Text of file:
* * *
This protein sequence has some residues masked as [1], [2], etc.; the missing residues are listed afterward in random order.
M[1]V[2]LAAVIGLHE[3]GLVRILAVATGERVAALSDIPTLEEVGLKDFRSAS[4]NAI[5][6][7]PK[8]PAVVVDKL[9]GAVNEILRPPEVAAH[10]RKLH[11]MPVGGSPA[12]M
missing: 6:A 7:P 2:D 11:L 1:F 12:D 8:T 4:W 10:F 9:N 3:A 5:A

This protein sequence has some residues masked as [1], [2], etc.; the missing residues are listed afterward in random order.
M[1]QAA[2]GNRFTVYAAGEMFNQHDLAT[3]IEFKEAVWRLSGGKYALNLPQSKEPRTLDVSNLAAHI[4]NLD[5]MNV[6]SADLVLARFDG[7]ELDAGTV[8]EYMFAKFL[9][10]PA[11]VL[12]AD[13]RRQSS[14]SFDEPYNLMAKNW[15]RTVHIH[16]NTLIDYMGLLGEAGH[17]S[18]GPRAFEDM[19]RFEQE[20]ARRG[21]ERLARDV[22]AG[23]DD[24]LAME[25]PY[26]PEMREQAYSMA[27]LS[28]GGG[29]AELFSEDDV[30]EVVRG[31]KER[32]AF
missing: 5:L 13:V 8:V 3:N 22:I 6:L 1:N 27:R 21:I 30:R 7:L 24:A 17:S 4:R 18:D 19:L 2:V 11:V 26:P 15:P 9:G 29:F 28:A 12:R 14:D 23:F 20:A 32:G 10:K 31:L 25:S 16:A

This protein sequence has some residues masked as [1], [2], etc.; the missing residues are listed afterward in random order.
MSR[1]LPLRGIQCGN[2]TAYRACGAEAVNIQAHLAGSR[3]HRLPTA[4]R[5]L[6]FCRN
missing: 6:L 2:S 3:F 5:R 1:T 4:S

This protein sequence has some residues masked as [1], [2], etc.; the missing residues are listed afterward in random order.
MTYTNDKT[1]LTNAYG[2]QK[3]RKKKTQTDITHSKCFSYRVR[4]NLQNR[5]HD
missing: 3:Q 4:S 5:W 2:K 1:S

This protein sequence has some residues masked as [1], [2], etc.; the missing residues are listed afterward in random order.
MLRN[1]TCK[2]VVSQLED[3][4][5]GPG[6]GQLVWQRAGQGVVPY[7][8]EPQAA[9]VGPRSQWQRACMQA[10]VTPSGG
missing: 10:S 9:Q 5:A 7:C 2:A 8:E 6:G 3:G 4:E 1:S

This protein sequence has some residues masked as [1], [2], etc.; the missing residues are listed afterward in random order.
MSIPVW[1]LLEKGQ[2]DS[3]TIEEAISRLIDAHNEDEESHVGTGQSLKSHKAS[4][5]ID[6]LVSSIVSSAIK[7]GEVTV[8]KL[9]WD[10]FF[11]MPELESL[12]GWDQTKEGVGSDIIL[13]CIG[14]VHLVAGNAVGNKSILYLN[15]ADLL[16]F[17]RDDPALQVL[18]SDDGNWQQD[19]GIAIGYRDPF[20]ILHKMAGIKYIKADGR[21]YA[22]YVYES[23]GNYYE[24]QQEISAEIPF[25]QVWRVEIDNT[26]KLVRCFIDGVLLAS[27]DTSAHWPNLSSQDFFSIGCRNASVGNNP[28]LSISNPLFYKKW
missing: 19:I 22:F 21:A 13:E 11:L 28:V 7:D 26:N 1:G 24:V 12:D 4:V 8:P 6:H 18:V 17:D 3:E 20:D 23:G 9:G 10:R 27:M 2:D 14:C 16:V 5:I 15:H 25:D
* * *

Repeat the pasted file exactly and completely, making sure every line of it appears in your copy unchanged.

This protein sequence has some residues masked as [1], [2], etc.; the missing residues are listed afterward in random order.
M[1]V[2]LAAVIGLHE[3]GLVRILAVATGERVAALSDIPTLEEVGLKDFRSAS[4]NAI[5][6][7]PK[8]PAVVVDKL[9]GAVNEILRPPEVAAH[10]RKLH[11]MPVGGSPA[12]M
missing: 6:A 7:P 2:D 11:L 1:F 12:D 8:T 4:W 10:F 9:N 3:A 5:A

This protein sequence has some residues masked as [1], [2], etc.; the missing residues are listed afterward in random order.
M[1]QAA[2]GNRFTVYAAGEMFNQHDLAT[3]IEFKEAVWRLSGGKYALNLPQSKEPRTLDVSNLAAHI[4]NLD[5]MNV[6]SADLVLARFDG[7]ELDAGTV[8]EYMFAKFL[9][10]PA[11]VL[12]AD[13]RRQSS[14]SFDEPYNLMAKNW[15]RTVHIH[16]NTLIDYMGLLGEAGH[17]S[18]GPRAFEDM[19]RFEQE[20]ARRG[21]ERLARDV[22]AG[23]DD[24]LAME[25]PY[26]PEMREQAYSMA[27]LS[28]GGG[29]AELFSEDDV[30]EVVRG[31]KER[32]AF
missing: 5:L 13:V 8:V 3:N 22:I 6:L 1:N 27:R 21:I 30:R 7:L 24:A 17:S 4:R 18:D 19:L 2:V 11:V 26:P 15:P 9:G 29:F 28:A 12:R 14:D 23:F 20:A 32:G 10:K 31:L 25:S 16:A

This protein sequence has some residues masked as [1], [2], etc.; the missing residues are listed afterward in random order.
MSR[1]LPLRGIQCGN[2]TAYRACGAEAVNIQAHLAGSR[3]HRLPTA[4]R[5]L[6]FCRN
missing: 6:L 2:S 3:F 5:R 1:T 4:S

This protein sequence has some residues masked as [1], [2], etc.; the missing residues are listed afterward in random order.
MTYTNDKT[1]LTNAYG[2]QK[3]RKKKTQTDITHSKCFSYRVR[4]NLQNR[5]HD
missing: 3:Q 4:S 5:W 2:K 1:S

This protein sequence has some residues masked as [1], [2], etc.; the missing residues are listed afterward in random order.
MLRN[1]TCK[2]VVSQLED[3][4][5]GPG[6]GQLVWQRAGQGVVPY[7][8]EPQAA[9]VGPRSQWQRACMQA[10]VTPSGG
missing: 10:S 9:Q 5:A 7:C 2:A 8:E 6:G 3:G 4:E 1:S

This protein sequence has some residues masked as [1], [2], etc.; the missing residues are listed afterward in random order.
MSIPVW[1]LLEKGQ[2]DS[3]TIEEAISRLIDAHNEDEESHVGTGQSLKSHKAS[4][5]ID[6]LVSSIVSSAIK[7]GEVTV[8]KL[9]WD[10]FF[11]MPELESL[12]GWDQTKEGVGSDIIL[13]CIG[14]VHLVAGNAVGNKSILYLN[15]ADLL[16]F[17]RDDPALQVL[18]SDDGNWQQD[19]GIAIGYRDPF[20]ILHKMAGIKYIKADGR[21]YA[22]YVYES[23]GNYYE[24]QQEISAEIPF[25]QVWRVEIDNT[26]KLVRCFIDGVLLAS[27]DTSAHWPNLSSQDFFSIGCRNASVGNNP[28]LSISNPLFYKKW
missing: 19:I 22:F 21:A 13:E 11:L 28:V 7:D 26:N 1:G 24:V 12:D 4:V 8:P 6:H 18:V 17:D 3:E 20:D 23:G 9:G 10:R 27:M 2:D 14:C 16:V 5:I 15:H 25:D